Behind the Infographic: “Rare Monsters from Around The World”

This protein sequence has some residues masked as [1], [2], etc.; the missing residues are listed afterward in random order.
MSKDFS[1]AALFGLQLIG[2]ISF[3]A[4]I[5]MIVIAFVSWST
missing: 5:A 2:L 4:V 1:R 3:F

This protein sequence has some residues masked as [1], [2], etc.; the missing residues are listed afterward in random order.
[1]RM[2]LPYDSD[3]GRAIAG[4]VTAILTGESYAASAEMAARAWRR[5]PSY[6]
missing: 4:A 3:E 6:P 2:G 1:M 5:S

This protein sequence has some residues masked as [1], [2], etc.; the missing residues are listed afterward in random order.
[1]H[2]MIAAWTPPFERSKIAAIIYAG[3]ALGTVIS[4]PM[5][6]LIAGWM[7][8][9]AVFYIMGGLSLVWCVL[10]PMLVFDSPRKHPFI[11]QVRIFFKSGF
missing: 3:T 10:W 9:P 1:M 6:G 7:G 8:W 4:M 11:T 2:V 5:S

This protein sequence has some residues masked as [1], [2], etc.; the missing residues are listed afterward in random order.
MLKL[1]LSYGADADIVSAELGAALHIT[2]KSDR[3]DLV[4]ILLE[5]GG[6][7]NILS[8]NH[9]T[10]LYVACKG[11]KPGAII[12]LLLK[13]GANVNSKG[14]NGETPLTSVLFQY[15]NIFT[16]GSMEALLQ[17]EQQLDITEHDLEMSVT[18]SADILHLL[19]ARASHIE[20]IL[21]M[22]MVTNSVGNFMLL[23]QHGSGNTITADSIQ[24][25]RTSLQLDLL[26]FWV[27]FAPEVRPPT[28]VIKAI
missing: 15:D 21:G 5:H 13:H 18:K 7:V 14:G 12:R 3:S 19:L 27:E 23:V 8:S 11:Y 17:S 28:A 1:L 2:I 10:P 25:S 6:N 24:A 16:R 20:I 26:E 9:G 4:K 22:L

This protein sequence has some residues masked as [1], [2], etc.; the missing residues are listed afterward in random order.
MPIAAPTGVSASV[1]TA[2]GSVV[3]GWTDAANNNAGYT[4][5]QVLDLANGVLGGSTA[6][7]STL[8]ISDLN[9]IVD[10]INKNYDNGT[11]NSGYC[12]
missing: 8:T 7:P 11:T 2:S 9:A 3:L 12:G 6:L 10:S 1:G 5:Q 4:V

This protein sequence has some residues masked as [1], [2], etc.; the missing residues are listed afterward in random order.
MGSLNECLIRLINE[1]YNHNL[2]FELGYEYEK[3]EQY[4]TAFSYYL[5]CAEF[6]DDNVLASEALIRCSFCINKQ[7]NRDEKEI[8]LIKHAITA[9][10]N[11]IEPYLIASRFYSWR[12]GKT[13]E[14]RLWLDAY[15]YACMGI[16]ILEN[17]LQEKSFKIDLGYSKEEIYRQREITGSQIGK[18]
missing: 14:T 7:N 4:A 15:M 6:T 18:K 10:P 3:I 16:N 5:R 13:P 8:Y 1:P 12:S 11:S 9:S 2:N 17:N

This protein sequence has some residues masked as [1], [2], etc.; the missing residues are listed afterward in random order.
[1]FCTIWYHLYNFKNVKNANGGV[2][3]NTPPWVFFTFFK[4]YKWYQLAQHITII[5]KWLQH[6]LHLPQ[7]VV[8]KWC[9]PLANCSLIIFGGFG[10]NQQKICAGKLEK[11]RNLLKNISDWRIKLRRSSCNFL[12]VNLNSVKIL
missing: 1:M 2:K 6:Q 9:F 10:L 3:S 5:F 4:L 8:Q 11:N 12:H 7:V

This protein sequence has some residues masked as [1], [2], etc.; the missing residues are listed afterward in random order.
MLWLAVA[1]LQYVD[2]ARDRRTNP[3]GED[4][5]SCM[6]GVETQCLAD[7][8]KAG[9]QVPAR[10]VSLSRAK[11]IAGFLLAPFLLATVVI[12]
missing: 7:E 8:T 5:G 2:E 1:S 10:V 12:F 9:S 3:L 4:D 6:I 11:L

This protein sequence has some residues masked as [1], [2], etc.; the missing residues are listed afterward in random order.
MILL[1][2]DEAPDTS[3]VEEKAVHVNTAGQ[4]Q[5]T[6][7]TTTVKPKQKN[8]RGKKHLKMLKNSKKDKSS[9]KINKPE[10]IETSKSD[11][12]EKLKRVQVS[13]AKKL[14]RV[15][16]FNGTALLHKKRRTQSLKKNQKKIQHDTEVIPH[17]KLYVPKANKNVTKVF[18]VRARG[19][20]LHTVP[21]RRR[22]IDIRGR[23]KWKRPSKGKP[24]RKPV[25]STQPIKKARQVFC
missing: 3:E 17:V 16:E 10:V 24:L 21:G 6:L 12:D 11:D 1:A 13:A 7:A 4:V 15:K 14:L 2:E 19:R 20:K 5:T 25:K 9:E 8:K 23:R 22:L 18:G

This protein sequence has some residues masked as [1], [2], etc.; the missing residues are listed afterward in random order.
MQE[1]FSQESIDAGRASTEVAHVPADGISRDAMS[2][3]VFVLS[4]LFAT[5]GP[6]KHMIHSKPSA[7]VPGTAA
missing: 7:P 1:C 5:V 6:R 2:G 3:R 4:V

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Every Flikli designer is allowed 10% of his or her time to work on self-generated, self-guided projects or larger internal team projects. These projects are presented either internally or to the public upon completion. Notable fruits of this 10% time were our well-travelled videos “The 8-Bit Games” and “Office Posture Matters”. This time around, with Halloween looming, something a little less wholesome was born… In anticipation of the upcoming monster-filled holiday, four different Flikli illustrators stitched together an infographic of obscure legendary beasts. The artists researched and reconceptualized nine of your not-so-everyday monsters in different styles to create a unique collection of horror never before unleashed upon the world. The results of their work was a collaboration full of haunting illustrations and little known facts about monsters that do much more than just “go bump in the night.” Check it out here: When I saw the infographic I couldn’t help but wonder what it was like illustrating ancient legends today, and what reasoning lay behind each illustrator’s monsters of choice. So I interviewed the four of them to get the full story on “Rare Monsters From Around the World.” Rocky, the originator of this twisted project, had the following to say about choosing and visualizing the mythical creatures: “What I did was simply try to visualize the monsters in their realistic form. For this you need to understand the symbolism of a certain culture. I chose the Tarasque, because I encountered it in Tarascon when I travelled there in September. The Tzitzimitl was chosen because I’m fond of pre-Columbian culture, and wanted to choose one from that area.” An extract from Rocky’s collected sketches. (Image credit: rokimanjaro) And on the joy of drawing monsters: “Obviously motivation is beneficial to creative art, so it is much more exciting to create exotic monsters than drawing another man in a suit with a briefcase.” Matyas drew Tengu, a monster he found out about through this project. “I just asked Rocky to show me some rare monsters, because I only knew the typical ones, like Edward from Twilight. I chose Tengu because I like Japanese culture but I rarely do something related with it (although manga has had some effect on my comics style). This was the perfect opportunity to try out some Japanese-influenced styles! I particularly like the Tengu because it’s a crazy old guy, half human-half bird, a total lunatic. It was interesting how many versions there are of it. I especially liked the human face version with the long nose, but there is a birdface version as well with a beak.” One of Matyas’s sketches. (Image credit: meetthefish) What about his love for drawing monsters? “Drawing a monster is like a gift. It’s interesting because it’s unreal, it’s dark but funny too in a bizarre way. You don’t want to meet any of them, but you admire their unusual forms and shapes. It’s like spiders for me. I don’t like them, because I fear them, but they are beautiful creatures. Maybe every monster is evil, but I’m not 100% sure. We draw them, not because we like evil things, but because ugly things are sometimes more interesting than beautiful ones.” It turns out, Mark, creator of the Haniver, Manticore, Jenny Greenteeth , the Kraken, and the Wendigo, has had a monstrous interest in this topic for a while now… A snippet from Mark’s sketchbook. (Image credit: sketchfield) When asked about his monster choices he replied, “The monsters that I chose were based on a childhood toy called Monster in my pocket. This toy series was also about rare and special monsters from all around the world. It’s how I became familiar with the Haniver and the Manticore. I met Greenteeth Jenny through the Hellboy comics, which feature a lot of monsters from folklore, especially European. The Kraken was an old drawing from a boring university presentation :). And my personal favorite, the Wendigo from Algonquian mythology I also know through the “Monster in my pocket” toys and Stephen King’s novel Pet Sematary.” Meanwhile, Robert redesigned the English folk legend Spring-Heeled Jack to bring him up to date with the 21st century. “I chose Spring-Heeled Jack for this project because I liked that he is a monster with really human qualities. It was interesting to draw him, because I like to draw traditional vampires and zombies as well, but I try to reconceptualize them to make them less realistic and more like cartoon characters. I imagined them as lead characters in an animated film.” I also found out his favorite part of the process wasn’t even part of the final product! “My favorite part of the project was animating a hand-drawn figure. I had also created a very short motion animation of the Spring-Heeled Jack breathing.” Robert’s animated version of Spring-Heeled Jack. (GIF credit: pregardt)

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